Sunday, June 30, 2013

Title:     The Phantom of the Opera
Author:  Gaston Leroux
Rating:  ★★★1/2

[edited to include blurb and link below]

I had no expectations when I started reading The Phantom of the Opera except that it was going to be dark and terribly sad. I didn't expect to finish it with happiness yet tinged with sadness. It's a sad story, to be sure, but it is just so beautiful and so...lively, that I really enjoyed it. This is definitely one of those books I'm glad I bought and read!

As Messieurs Richard and Moncharmin prepare to take over as acting managers of the Opera House, they discover their predecessors have bequeathed them the 'Opera Ghost'. A separate memorandum book has been set aside for his various whims, including extravagant financial needs. Heedless of numerous warnings to comply with these strange demands the managers shrug it all of as a practical joke taken too far. Then a sequence of eerie coincidences and tragic events follow, culminating in the sudden disappearance of the beautiful prima donna Christine Daae in the middle of a performance.

Tortured by pangs of unrequited love, the mysterious figure living beneath the Opera House has been awaiting his chance to strike- and once he does, he is deadly...

The workings of Erik's mind are so clever and so diabolical at the same time that I marvel at Gaston Leroux's imagination. His biography struck me as a little fanciful about life, and the tone of The Phantom of the Opera is indeed light for me, and yet Erik was just plain creepy. It is stated in the epilogue that he seems to not know the difference between good and bad, but by the time he grew up, based on his experiences with different people in different countries, I think he knows. He was, after all, also shown kindness but by very few people.

Erik was truly a monster -- not physically but internally. But he was not a monster from birth. Sure, he has monstrous features but I think he became a real 'monster' because of how he was treated from birth -- unloved, disdained, and inspiring fear in everyone he meets just by his face alone. What else can he be but who he was?

Then he finds light, salvation, in the beauty of Christine Daae and he longs to have what everyone wants -- someone who will love him for him -- and tries to lure him by his beautiful voice alone. I think everyone does crazy things when they're in love, and when they feel unloved. Although thankfully not everyone is driven to the same insanity as he was.

Thankfully, Christine was as beautiful on the inside as she was on the outside, and it is this goodness of her that saves her, Raoul, and Erik himself. I think Erik's very love for Christine herself also saves him from being regarded as a total blackguard. And I think it is this love that redeems him from being labeled as one of the blackest villains in literature.

I was just surprised that despite the murders, the tricks that Erik did throughout the book, in the end you cannot help but sympathize with him and feel just a little bit sorry. I finally come to the realization that all he ever needed was someone to look past his looks and into his soul and give him just a little bit of kindness. That was it.

I marvel at Gaston Leroux's writing that left me laughing, sympathetic, sad, and yet joyful all in one book. There was no excessive emotion that left me in tears and feeling so weighed down, but I felt enough to make me truly like the book. I think I want to look for other books by Leroux, especially the stories about Joseph Rouletabille.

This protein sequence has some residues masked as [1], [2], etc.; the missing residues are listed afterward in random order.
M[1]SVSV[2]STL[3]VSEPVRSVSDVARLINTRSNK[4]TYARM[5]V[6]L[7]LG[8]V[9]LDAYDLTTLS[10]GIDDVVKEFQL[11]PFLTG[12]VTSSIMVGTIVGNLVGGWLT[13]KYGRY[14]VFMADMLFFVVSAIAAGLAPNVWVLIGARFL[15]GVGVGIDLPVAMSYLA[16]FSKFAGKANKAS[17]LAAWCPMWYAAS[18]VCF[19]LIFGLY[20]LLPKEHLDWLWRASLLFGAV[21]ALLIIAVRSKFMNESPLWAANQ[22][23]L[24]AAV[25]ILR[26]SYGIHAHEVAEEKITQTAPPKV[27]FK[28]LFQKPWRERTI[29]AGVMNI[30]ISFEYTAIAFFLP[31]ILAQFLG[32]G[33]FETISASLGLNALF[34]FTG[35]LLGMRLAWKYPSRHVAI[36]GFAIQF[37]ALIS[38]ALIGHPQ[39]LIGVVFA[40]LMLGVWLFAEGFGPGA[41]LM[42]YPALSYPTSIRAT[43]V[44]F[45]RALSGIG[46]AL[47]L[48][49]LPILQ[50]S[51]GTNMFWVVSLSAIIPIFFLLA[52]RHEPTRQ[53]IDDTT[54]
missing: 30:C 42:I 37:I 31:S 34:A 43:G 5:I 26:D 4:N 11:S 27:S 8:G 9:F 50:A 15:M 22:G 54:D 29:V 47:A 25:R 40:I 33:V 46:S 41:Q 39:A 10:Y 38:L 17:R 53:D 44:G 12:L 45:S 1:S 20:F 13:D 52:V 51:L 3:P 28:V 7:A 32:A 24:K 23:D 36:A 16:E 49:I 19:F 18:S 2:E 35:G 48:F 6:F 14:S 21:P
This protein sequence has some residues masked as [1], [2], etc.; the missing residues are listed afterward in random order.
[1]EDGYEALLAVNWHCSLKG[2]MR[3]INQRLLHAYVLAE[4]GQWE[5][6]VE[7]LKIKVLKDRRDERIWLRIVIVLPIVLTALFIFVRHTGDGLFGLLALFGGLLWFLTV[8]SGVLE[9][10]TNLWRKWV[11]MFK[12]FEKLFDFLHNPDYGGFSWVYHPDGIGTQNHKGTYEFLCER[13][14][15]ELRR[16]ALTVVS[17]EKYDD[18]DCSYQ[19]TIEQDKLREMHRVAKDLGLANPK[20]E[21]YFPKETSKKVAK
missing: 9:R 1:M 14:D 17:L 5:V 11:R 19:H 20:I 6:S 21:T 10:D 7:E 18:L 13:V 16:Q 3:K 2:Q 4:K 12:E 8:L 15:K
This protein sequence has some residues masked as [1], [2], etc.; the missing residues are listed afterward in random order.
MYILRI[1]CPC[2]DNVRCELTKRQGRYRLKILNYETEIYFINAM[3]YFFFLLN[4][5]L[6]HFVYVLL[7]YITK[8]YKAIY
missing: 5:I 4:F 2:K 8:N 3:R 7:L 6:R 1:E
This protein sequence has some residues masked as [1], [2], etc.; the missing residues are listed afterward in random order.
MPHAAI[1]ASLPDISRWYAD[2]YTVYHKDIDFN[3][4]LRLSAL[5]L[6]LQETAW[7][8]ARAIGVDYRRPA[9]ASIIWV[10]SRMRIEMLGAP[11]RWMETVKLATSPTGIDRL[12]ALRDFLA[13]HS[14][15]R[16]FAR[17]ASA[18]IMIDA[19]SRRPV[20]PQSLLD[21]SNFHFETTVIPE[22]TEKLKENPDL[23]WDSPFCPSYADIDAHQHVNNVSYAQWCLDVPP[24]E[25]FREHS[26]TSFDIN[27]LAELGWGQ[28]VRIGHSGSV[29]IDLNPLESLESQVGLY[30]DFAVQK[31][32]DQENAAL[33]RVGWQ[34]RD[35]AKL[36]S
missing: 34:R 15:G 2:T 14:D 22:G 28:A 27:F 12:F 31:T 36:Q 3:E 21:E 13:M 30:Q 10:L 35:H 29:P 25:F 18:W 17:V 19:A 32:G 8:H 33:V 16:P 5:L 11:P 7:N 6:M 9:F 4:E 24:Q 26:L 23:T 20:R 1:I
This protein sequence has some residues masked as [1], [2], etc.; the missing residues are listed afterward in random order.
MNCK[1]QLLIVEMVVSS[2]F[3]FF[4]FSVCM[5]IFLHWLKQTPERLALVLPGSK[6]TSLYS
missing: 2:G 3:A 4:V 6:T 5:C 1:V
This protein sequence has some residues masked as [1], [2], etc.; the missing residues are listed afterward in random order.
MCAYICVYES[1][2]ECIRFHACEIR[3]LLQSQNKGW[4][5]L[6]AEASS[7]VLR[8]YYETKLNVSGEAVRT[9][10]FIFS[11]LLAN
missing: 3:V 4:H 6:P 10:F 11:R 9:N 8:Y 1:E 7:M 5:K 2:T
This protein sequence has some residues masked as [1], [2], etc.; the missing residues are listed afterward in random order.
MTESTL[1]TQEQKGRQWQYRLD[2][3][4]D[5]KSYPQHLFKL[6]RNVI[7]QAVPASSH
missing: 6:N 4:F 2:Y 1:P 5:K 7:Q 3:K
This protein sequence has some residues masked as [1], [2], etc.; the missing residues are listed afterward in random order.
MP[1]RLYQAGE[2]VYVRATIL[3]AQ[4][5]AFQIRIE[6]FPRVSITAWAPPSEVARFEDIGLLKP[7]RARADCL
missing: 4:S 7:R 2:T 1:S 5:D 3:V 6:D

I give this 4.5 stars because there were times that I was bored and I just wanted to get to the meaty, emotional parts, but I think that's mostly influenced by what I've already watched than by the writing of Gaston Leroux itself.
Just a warning: The story is different from the portrayals in the theater and the movies. I was actually imagining the story in my mind's eye based on the set visuals from the media, and it was helpful in going through the book, but the story line was a little different. I must say, though, that all versions of The Phantom of the Opera that I have seen/read (the movies, the theater performance, and the book itself) are all beautiful.

How about you, have you read The Phantom of the Opera?


If you're in the USA, The Phantom of the Opera play is currently showing in several states (NY, TX, OH, to name a few). The Phantom of the Opera is such an enduring and great story that seeing it on stage here in the Philippines (albeit played by different theater actors and actresses) is one of my favorite experiences. To know more about the play and to buy tickets, head on over to the Main Event Specials page.

Disclaimer: This is not a sponsored post. New paragraph added at the request of Main Event Specials for free cross-marketing purposes. I am in no way associated with Main Event Specials and have not tried out the service.



  1. I have seen the Broadway musical, but never read the book! Thank you for an interesting review. New follower :)

    I would love it if you would stop by my blog and follow as well!!

    ChelseyCharming Chelsey’s

    1. Thank you for the nice feedback, Chelsey! I'll visit your blog. Thanks for visiting My Book Musings :)

  2. I think I've seen one of the older versions of the movie and liked it. Although I do always like mysterious guys with secrets xD I'm glad that you pointed out that the book is different so I, like you, don't really go in with any expectation. I will definitely read this sometime. Thanks for visiting my blog!

    1. Thank you, Alise! Yes, it's pretty different, not as...breathtaking as the theater perfomances, but the story is as lovely.


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